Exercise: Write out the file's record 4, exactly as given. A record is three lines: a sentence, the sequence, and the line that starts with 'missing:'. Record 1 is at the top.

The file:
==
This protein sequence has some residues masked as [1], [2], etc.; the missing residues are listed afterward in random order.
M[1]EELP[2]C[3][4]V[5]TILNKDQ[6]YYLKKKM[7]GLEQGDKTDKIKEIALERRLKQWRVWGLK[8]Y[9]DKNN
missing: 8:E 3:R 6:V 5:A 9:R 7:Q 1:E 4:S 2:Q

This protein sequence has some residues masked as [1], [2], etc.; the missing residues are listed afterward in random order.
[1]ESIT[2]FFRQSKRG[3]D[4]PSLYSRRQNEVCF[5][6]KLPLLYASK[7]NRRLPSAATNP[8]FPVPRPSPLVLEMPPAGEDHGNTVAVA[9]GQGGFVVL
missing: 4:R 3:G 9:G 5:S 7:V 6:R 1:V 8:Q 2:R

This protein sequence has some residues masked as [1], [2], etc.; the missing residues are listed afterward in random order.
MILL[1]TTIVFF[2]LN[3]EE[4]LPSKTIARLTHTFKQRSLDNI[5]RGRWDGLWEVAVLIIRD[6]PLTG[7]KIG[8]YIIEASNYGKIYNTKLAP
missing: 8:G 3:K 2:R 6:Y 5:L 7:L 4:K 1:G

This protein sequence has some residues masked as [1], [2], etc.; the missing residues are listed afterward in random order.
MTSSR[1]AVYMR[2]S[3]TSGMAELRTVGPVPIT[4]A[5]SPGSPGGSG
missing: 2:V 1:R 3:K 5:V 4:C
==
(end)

This protein sequence has some residues masked as [1], [2], etc.; the missing residues are listed afterward in random order.
MTSSR[1]AVYMR[2]S[3]TSGMAELRTVGPVPIT[4]A[5]SPGSPGGSG
missing: 2:V 1:R 3:K 5:V 4:C